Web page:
Denise, those were great suggestsions – especially 2 & 3. Patience, grace, & chocolate! WOW, what a combo.
Learn more about Denise’s books at her website: www.denisehunterbooks.com
Stop in tomorrow to find out what Missy Tippens’ top 3 picks are.
17 days until ACFW!

Conference Tips Series

Starting next Tuesday, I’ll be hosting a series about conference tips – straight from some of your favorite authors. Each have given 3 top things to remember to bring with you for your future Writers Conference -experience.

So who’s on the agenda for this coming week?

Denise Hunter

Missy Tippens

Kaye Dacus

Mary Connealy


Laura Frantz

It’s gonna be inspirational, educational, and FUN! Stop by and get prepared!

Are YOU Conference Ready?

Stop by for the next three weeks and get some conference tips from fabulous authors like:

Denise Hunter

Rachel Hauck

Ruth Logan Herne

Siri Mitchell

Mary Connealy

Kaye Dacus


Look for the weekend lineup on Saturday so you’ll make sure to stop by for a quick note that will help prepare you for ACFW or any other writers conference you might have in your sights. It all starts on Tuesday, Sept. 6.


Emotional Hooks and Such – The Reader

You know it’s true.

The heart of a good story is emotion.

If we can’t evoke emotion in our readers, then there’s a really good chance that story isn’t going to be at the top of anyone’s reading list. Most people pick up a book because it strikes some emotional chord with them.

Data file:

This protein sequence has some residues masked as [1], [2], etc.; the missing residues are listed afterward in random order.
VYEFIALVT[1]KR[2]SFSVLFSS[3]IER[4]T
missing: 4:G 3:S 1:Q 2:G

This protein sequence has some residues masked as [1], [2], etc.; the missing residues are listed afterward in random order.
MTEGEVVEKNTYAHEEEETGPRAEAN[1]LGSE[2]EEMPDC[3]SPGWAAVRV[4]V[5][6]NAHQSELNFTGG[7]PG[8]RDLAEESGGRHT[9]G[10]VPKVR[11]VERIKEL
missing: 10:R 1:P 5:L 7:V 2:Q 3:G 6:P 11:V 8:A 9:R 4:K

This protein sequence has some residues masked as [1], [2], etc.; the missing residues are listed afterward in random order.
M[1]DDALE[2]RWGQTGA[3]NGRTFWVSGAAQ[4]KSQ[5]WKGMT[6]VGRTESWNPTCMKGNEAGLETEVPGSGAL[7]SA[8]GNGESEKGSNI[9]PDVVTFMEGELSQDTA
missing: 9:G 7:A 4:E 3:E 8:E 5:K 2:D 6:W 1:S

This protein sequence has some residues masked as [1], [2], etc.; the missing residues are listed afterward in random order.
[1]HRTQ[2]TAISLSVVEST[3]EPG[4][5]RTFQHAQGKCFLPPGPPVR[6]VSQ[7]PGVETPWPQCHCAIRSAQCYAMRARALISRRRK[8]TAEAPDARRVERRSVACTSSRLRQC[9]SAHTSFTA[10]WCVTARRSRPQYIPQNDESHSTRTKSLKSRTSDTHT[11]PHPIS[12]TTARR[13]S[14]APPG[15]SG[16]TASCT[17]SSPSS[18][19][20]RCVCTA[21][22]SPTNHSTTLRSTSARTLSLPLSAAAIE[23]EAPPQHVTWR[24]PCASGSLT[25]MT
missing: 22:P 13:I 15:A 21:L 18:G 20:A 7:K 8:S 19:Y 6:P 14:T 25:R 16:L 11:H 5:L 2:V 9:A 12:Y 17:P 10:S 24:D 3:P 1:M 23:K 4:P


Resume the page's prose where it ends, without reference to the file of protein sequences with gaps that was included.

An interest or curiosity



A romantic twinge

But it all starts and ends with emotion. All types of emotions.

There are readers’ emotions (of course) and there are authors’ emotions.

For the readers, the story must trigger an emotional pull on the back cover or in the first paragraph. Otherwise, the book with land firmly back on the shelf. Here are a few back cover blurbs from popular Inspirational novels:

“Kate Lawrence has everything in place. Everything, that is, but the groom. She might not have a career either, when her nationwide audience finds out their marriage guru has been left at the altar. Enter Lucas Wright, who offers to stand in for the missing husband-to-be and marry her.”

The Convenient Groom by Denise Hunter

What draws us in? What emotion is evoked? Sympathy? Curiosity? And there’s definitely an element of conflict.

How about this one:

Morrow Little…finds herself explicably drawn to a forbidden love that both terrifies and intrigues her. Can she betray the memory of her lost loved ones – and garner suspicion from her friends- by pursuing a life with him?

 –Courting Morrow Little by Laura Frantz

Conflict again. And what emotion did you feel? The whole ‘forbidden love’ thing edges our curiosity, doesn’t it? There are great words in these sentences: forbidden, terrifies, intrigues, betray, garner, suspicion, and pursue…these are ‘emotive’ words. Important to remember.

Claire Prescott…finds herself holding a lost version of Pride and Prejudice. When a tall, dark, and dashing stranger crosses Claire’s path, will she suddenly discover her inner Lizzie Bennet? Neil’s unexpected arrival in Oxford complicates Claire’s journey to finding her true romantic lead and she discovers that finding the right hero can be more difficult than she ever imagined.”

–          Mr. Darcy Broke My Heart by Beth Pattillo

Intrigue is the key to this one. A lost copy of Pride and Prejudice? A tall, dark, and dashing stranger? Her boyfriend unexpectedly comes to find her in the middle of all this drama? And is there more conflict?

What questions do you leave the reader asking from page number one?